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Classical Management Theory

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Classical Management Theory

Early Management Theories

Early Theories of Organizations emerged mainly for military and Catholic Church. The metaphor of the machine was dominant, where organizations are viewed as machines. Therefore, the organizational application was, since workers behave predictably (as machines do rarely deviate from the norm), management knows what to expect, and workers operating outside expectations are replaced.

Classical Management Theories

There are three well-established theories of classical management: Taylor's Theory of Scientific Management, Fayol's Administrative Theory, Weber's Theory of Bureaucracy. Although these schools, or theories, developed historical sequence, later ideas have not replaced earlier ones. Instead, each new school has tended to complement or coexist with previous ones.

Taylor's Theory of Scientific Management, U.S.A

Frederick Taylor (1856-1915) "The Father of Scientific Management".

Scientific Management theory arose from the need to increase productivity in the U.S.A. especially, where skilled labor was in short supply at the beginning of the twentieth century. The only way to expand productivity was to raise the efficiency of workers.

Taylor devised four principles for scientific management theory, which were:

1. The development of a true science of management,

2. The scientific selection and training of workers,

3. Proper remuneration for fast and high-quality work

4. Equal division of work and responsibility between worker and manager

Limitations of The Theory of Scientific Management:

Although it maximized efficiency and productivity but its main limitation was ignoring human aspects of employment. This is manifested in the following:

* Some workers and unions opposed this theory because they feared that working harder or faster would exhaust whatever work was available, causing layoffs.

* Objection to the "speed up" conditions that placed undue pressures on employees to perform at faster levels, some managers exploited both workers and customers.

* Reducing worker's role to a rigid adherence to compulsory methods and procedures.

* The increased fragmentation of work due to its emphasis on divisional labor .

* Economically based approach to the motivation of employees .

* It put planning and control of workplace activities only in the hands of managers.

* No real bargaining about wage rates ( jobs were measured and rated 'scientifically').

 Fayol's Administrative Theory

Henri Fayol (1841-1925)

Henri Fayol is considered the founder of the classical management school because he was the first to systematize it. Fayol was like Taylor in his faith in scientific methods. However, Taylor was basically concerned with organizational functions, while Fayol was interested in the total organization and focused on management. Fayol insisted that management was a skill that could be taught once its underlying 14 principles were understood. To him, Managerial Objectives are : Planning, Organizing, Command, Coordination, and Control, and his tools for accomplishing these objectives were the following 14 principles.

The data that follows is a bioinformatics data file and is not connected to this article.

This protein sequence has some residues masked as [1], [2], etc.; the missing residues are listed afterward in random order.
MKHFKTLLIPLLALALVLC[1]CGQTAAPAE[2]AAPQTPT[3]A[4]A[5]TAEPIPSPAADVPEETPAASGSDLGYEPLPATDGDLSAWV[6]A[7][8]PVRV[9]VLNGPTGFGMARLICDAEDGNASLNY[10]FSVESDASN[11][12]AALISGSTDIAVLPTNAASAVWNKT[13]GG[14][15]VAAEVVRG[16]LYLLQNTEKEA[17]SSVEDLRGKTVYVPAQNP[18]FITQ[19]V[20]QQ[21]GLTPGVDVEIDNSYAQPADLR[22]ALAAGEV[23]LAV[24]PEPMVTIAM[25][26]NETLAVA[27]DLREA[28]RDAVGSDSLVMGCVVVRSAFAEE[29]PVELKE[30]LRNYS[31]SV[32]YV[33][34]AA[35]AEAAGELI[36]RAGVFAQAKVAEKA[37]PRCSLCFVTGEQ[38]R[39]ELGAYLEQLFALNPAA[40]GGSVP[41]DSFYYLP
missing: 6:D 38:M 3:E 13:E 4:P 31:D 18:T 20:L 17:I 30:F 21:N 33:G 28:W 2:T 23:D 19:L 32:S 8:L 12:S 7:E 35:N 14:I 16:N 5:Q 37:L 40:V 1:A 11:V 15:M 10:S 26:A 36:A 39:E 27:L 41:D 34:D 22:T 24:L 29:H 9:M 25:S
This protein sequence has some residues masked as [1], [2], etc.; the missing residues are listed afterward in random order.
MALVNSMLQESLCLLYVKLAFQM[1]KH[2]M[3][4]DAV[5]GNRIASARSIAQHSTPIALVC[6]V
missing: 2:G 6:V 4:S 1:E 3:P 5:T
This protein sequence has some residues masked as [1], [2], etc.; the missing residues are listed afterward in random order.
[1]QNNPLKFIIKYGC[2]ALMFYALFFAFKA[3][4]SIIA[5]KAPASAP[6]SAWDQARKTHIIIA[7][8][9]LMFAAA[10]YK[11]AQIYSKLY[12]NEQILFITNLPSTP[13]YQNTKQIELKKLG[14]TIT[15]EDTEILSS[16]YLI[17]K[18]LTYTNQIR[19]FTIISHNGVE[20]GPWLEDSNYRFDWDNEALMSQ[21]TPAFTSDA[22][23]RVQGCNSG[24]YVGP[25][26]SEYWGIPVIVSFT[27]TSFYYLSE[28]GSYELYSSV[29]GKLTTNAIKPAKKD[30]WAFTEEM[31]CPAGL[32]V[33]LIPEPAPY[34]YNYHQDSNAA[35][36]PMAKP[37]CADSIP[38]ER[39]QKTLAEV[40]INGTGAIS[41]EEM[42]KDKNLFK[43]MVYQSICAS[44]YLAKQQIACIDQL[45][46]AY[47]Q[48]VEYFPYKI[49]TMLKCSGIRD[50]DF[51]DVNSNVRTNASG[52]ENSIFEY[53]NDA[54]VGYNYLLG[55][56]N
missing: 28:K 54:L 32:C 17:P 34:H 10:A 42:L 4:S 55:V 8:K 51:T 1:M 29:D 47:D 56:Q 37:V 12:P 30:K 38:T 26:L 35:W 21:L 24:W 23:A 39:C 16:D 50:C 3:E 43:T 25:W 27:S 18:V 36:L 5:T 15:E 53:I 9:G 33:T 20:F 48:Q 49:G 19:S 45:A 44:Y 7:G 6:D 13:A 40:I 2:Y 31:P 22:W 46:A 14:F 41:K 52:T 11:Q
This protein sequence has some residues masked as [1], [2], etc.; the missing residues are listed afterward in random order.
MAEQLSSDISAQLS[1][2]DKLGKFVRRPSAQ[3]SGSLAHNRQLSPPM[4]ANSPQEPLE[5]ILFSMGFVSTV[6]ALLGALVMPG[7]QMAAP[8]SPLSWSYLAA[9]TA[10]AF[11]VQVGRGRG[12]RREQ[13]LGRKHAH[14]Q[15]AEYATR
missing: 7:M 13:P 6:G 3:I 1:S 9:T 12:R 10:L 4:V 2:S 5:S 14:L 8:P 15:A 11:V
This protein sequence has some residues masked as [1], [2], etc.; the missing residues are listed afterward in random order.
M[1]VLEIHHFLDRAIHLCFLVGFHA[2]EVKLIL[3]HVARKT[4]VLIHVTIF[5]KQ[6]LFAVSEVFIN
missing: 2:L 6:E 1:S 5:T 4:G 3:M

Fourteen Principles of Management

- Division of work - limited set of tasks

- Authority and Responsibility - right to give orders

- Discipline - agreements and sanctions

- Unity of Command - only one supervisor

- Unity of Direction - one manager per set of activities

- Subordination of Individual Interest to General Interest

- Remuneration of Personnel - fair price for services

- Centralization - reduce importance of subordinate's role

- Scalar Chain - Fayol's bridge

- Order - effective and efficient operations

- Equity - kindliness and justice

- Stability of Tenure of Personnel - sufficient time for familiarity

- Initiative - managers should rely on workers' initiative

- Esprit de corps - "union is strength" "loyal members"


* Fayol was the first to give a definition of management namely 'forecast and plan, to organize, to command, to co-ordinate and to control'

* Fayol gave much of the basic terminology and concepts, such as division of labor, scalar chain, unity of command and centralization


* He was basically describing the structure of formal organization

* Absence of attention to issues such as individual verses general interest, remuneration and equity. He saw the employer as paternalistic and working in the employee's interest .

* Many of the principles were not designed to cope with conditions of rapid change and issues of employee participation in the decision making process of organizations.

 Weber's Theory of Bureaucracy

Max Weber (1864 - 1920), Germany

Weber developed a theory of bureaucratic management that stressed the need for a strictly defined hierarchy governed by clearly defined regulations and lines of authority. Bureaucracy is the organization form of certain dominant characteristics such as: Rules, Specified sphere of competence, Hierarchy, Specialized Training, Workers do not own technology, No entitlement to "official position" by incumbent, Everything written down, Maintenance of "ideal



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